Adopting a Dog
One Solution to Animal Abuse
By Danielle, age 16, New York
Well, we all know everyone loves little puppies because they are cute and small, but have you ever thought of adopting an animal from your local SPCA or animal shelter? Or if you aren't able to adopt a dog you could begin to volunteer at the SPCA or your local animal shelter. They would love your services, and I'm sure it would make your day to help take care of animals that may need it the most. They are always looking for much-needed attention.
I recently adopted an abused dog from my local SPCA. He is only one year old. He is a sweetheart and so much better than we would have imagined! His name is Chipper and he is an Australian Shepherd mixed with a Lab (I believe - they weren't really sure). They might be older than you might have wanted and they might be harder to train because they do not have any previous training, but you can always bond with your dog and spend time with him by training him. You can also walk him. Dogs love to get outside. It makes them more sociable with other dogs and with people. Besides, walking your dog will give you exercise and time to get outside and enjoy the weather! Walking him can also get rid of his energy and calm him down.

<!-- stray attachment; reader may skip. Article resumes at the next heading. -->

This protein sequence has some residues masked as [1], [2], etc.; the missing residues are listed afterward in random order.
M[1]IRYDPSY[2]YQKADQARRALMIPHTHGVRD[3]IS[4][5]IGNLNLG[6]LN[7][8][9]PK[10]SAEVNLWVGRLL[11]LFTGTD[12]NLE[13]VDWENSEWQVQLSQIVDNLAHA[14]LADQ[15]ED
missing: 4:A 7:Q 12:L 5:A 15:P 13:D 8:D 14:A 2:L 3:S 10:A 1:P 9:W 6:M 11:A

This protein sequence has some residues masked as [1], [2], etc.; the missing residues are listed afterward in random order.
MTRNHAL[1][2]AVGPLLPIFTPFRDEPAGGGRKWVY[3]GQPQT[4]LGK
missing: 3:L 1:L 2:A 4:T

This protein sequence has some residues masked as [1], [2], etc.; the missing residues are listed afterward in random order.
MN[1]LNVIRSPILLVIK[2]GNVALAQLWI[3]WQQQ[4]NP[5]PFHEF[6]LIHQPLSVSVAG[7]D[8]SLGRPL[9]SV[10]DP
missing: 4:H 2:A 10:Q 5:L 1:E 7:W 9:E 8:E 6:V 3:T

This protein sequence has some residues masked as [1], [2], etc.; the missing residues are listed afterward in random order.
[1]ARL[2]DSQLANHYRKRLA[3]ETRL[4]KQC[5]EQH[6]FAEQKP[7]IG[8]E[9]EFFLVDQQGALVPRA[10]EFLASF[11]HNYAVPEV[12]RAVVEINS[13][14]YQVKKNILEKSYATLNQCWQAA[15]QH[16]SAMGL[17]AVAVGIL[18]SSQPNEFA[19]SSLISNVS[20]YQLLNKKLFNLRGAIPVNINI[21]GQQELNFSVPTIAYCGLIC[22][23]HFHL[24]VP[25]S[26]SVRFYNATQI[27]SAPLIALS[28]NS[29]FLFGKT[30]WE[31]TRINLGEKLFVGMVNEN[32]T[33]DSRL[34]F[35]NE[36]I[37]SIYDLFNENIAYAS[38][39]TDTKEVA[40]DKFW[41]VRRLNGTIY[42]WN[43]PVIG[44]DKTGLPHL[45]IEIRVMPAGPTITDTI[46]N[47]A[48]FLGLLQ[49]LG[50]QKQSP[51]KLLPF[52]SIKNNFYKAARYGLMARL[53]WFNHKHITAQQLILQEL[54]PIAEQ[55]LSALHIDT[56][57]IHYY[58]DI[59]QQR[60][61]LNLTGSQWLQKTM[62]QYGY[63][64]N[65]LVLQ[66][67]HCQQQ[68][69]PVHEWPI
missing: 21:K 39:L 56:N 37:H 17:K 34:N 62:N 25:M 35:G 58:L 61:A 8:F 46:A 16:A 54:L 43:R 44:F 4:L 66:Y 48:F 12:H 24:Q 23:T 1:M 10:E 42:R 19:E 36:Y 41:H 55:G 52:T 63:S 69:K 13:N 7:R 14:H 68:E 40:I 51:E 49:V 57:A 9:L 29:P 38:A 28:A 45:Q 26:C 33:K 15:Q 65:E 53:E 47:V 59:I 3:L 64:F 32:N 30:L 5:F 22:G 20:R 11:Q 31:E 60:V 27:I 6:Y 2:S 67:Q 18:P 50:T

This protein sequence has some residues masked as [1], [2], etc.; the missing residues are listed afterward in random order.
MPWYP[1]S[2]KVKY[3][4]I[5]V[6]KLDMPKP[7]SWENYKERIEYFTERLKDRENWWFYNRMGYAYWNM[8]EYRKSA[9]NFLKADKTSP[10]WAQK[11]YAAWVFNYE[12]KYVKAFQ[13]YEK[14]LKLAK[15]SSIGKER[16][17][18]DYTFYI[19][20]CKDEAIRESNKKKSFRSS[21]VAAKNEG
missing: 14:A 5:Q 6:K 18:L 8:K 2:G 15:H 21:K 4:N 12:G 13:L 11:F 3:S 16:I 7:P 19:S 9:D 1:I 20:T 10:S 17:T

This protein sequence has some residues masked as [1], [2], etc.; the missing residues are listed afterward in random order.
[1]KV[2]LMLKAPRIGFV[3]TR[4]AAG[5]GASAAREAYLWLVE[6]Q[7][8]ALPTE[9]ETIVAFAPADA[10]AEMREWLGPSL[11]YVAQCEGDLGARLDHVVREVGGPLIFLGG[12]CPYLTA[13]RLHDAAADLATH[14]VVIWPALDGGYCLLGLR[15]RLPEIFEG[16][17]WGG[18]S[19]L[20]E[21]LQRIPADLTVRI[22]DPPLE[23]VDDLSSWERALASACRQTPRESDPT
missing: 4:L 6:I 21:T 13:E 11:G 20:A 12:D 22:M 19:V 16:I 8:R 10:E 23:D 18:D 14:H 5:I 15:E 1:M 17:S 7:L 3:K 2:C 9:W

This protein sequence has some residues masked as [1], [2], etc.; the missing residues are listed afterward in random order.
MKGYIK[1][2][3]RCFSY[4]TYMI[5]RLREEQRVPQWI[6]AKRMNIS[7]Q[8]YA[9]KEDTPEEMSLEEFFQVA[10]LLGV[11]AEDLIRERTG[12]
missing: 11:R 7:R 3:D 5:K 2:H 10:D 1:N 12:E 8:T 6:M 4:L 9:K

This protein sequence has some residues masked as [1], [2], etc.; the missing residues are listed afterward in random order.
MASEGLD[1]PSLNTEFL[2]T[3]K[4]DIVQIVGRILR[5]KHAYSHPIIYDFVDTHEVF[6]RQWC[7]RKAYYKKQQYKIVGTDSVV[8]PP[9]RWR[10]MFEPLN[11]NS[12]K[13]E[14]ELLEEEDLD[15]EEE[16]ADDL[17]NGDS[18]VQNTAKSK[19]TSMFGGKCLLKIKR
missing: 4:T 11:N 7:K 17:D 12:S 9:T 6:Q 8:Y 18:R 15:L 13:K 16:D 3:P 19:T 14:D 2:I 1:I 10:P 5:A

When we adopted Chipper it only cost $65, and that included microchipping (which is a tracking device in case - heaven forbid - your dog happens to get out of the house and run away), ID tags, license, paperwork and registration, shots (such as rabies, de-worming, and several other shots), nail clipping, and a bath. Exactly what you get and how much it costs varies by state and by shelter.
My dog, Chipper
I will be honest and tell you that at times it can be frustrating, but it's nice to say you've rescued an animal who was abused and that you have helped save a life. Chipper along with his brothers and sisters were starved, and Chipper is still suffering from separation anxiety and food deprivation. In fact, on the 13th of March, Chipper will have been in our household for 2 months!
So far in 2008 there have been 12,691 cases of animal abuse. I think that this is 12,691 cases too many. An estimated 6 to 8 million dogs and cats are put to sleep in animal shelters each year in the United States. Millions more are abandoned, only to suffer from disease, starvation, or injury before dying. These are absolutely stunning statistics, and it hurts me to see these numbers.
Another study shows that approximately 55% of dogs and puppies and 71% of cats and kittens entering U.S. animal shelters are killed. These numbers are real, and it's scary that helpless animals have to be killed before they are ever given a chance to become someone's pet and best friend. So the next time you walk past your local animal shelter or SPCA, think about an animal that may become your best friend.